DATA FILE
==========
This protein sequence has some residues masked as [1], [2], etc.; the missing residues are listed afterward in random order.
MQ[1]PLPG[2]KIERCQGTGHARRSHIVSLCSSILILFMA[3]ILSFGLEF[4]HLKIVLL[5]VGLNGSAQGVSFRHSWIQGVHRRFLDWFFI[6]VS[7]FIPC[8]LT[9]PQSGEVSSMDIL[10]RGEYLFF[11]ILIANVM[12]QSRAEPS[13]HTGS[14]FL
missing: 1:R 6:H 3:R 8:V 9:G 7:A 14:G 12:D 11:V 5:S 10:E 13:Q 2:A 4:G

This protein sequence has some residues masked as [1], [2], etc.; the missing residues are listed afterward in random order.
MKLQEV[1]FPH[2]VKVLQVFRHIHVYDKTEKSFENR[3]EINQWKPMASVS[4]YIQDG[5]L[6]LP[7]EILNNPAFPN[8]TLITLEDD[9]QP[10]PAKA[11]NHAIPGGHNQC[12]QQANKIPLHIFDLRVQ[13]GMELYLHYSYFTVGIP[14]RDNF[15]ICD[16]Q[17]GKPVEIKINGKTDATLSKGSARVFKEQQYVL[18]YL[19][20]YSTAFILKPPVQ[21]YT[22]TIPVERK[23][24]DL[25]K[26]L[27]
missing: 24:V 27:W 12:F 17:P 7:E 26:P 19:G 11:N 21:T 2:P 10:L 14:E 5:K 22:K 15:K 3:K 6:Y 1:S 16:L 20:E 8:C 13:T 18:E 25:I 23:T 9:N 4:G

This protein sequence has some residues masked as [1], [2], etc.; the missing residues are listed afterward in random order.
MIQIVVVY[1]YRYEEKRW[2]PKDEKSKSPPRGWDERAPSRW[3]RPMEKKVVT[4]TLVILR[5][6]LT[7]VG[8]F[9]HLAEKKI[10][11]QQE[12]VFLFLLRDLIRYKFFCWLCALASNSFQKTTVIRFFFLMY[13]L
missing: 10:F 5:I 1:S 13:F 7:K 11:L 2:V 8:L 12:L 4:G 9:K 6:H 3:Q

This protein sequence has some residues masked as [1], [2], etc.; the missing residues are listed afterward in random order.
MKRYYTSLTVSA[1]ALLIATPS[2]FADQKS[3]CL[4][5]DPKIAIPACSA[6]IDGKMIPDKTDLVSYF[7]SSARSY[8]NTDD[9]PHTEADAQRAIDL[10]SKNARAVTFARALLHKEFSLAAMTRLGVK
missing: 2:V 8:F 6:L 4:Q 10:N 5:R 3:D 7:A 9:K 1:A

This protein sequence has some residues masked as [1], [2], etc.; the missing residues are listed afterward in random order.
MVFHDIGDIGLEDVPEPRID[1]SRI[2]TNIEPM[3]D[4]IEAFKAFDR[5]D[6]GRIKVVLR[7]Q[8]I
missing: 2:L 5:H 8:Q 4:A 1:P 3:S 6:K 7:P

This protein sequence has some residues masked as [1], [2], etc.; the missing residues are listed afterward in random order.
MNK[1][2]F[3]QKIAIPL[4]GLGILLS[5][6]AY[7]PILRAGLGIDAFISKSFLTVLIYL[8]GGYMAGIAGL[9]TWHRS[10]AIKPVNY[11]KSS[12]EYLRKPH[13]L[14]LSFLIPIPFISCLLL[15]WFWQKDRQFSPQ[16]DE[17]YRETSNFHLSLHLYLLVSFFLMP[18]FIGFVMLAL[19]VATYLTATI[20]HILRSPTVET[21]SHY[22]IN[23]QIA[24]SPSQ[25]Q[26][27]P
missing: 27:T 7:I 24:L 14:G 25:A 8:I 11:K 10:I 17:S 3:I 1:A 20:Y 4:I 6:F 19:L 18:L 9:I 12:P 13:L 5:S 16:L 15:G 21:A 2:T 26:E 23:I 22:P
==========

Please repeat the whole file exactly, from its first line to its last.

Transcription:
This protein sequence has some residues masked as [1], [2], etc.; the missing residues are listed afterward in random order.
MQ[1]PLPG[2]KIERCQGTGHARRSHIVSLCSSILILFMA[3]ILSFGLEF[4]HLKIVLL[5]VGLNGSAQGVSFRHSWIQGVHRRFLDWFFI[6]VS[7]FIPC[8]LT[9]PQSGEVSSMDIL[10]RGEYLFF[11]ILIANVM[12]QSRAEPS[13]HTGS[14]FL
missing: 1:R 6:H 3:R 8:V 9:G 7:A 14:G 12:D 11:V 5:S 10:E 13:Q 2:A 4:G

This protein sequence has some residues masked as [1], [2], etc.; the missing residues are listed afterward in random order.
MKLQEV[1]FPH[2]VKVLQVFRHIHVYDKTEKSFENR[3]EINQWKPMASVS[4]YIQDG[5]L[6]LP[7]EILNNPAFPN[8]TLITLEDD[9]QP[10]PAKA[11]NHAIPGGHNQC[12]QQANKIPLHIFDLRVQ[13]GMELYLHYSYFTVGIP[14]RDNF[15]ICD[16]Q[17]GKPVEIKINGKTDATLSKGSARVFKEQQYVL[18]YL[19][20]YSTAFILKPPVQ[21]YT[22]TIPVERK[23][24]DL[25]K[26]L[27]
missing: 24:V 27:W 12:F 17:P 7:E 26:P 19:G 11:N 21:T 2:P 10:L 14:E 5:K 22:K 15:K 3:K 6:Y 1:S 16:L 20:E 8:C 13:T 18:E 25:I 23:T 9:N 4:G

This protein sequence has some residues masked as [1], [2], etc.; the missing residues are listed afterward in random order.
MIQIVVVY[1]YRYEEKRW[2]PKDEKSKSPPRGWDERAPSRW[3]RPMEKKVVT[4]TLVILR[5][6]LT[7]VG[8]F[9]HLAEKKI[10][11]QQE[12]VFLFLLRDLIRYKFFCWLCALASNSFQKTTVIRFFFLMY[13]L
missing: 10:F 5:I 1:S 13:F 7:K 11:L 2:V 8:L 12:L 4:G 9:K 6:H 3:Q

This protein sequence has some residues masked as [1], [2], etc.; the missing residues are listed afterward in random order.
MKRYYTSLTVSA[1]ALLIATPS[2]FADQKS[3]CL[4][5]DPKIAIPACSA[6]IDGKMIPDKTDLVSYF[7]SSARSY[8]NTDD[9]PHTEADAQRAIDL[10]SKNARAVTFARALLHKEFSLAAMTRLGVK
missing: 2:V 8:F 6:L 4:Q 10:N 5:R 3:D 7:A 9:K 1:A

This protein sequence has some residues masked as [1], [2], etc.; the missing residues are listed afterward in random order.
MVFHDIGDIGLEDVPEPRID[1]SRI[2]TNIEPM[3]D[4]IEAFKAFDR[5]D[6]GRIKVVLR[7]Q[8]I
missing: 2:L 5:H 8:Q 4:A 1:P 3:S 6:K 7:P

This protein sequence has some residues masked as [1], [2], etc.; the missing residues are listed afterward in random order.
MNK[1][2]F[3]QKIAIPL[4]GLGILLS[5][6]AY[7]PILRAGLGIDAFISKSFLTVLIYL[8]GGYMAGIAGL[9]TWHRS[10]AIKPVNY[11]KSS[12]EYLRKPH[13]L[14]LSFLIPIPFISCLLL[15]WFWQKDRQFSPQ[16]DE[17]YRETSNFHLSLHLYLLVSFFLMP[18]FIGFVMLAL[19]VATYLTATI[20]HILRSPTVET[21]SHY[22]IN[23]QIA[24]SPSQ[25]Q[26][27]P
missing: 27:T 7:I 24:L 14:G 25:A 8:I 11:K 10:I 17:S 3:I 1:A 20:Y 4:I 6:F 19:L 18:L 9:I 12:P 13:L 5:S 16:L 15:G 21:A 2:T 26:E 23:I 22:P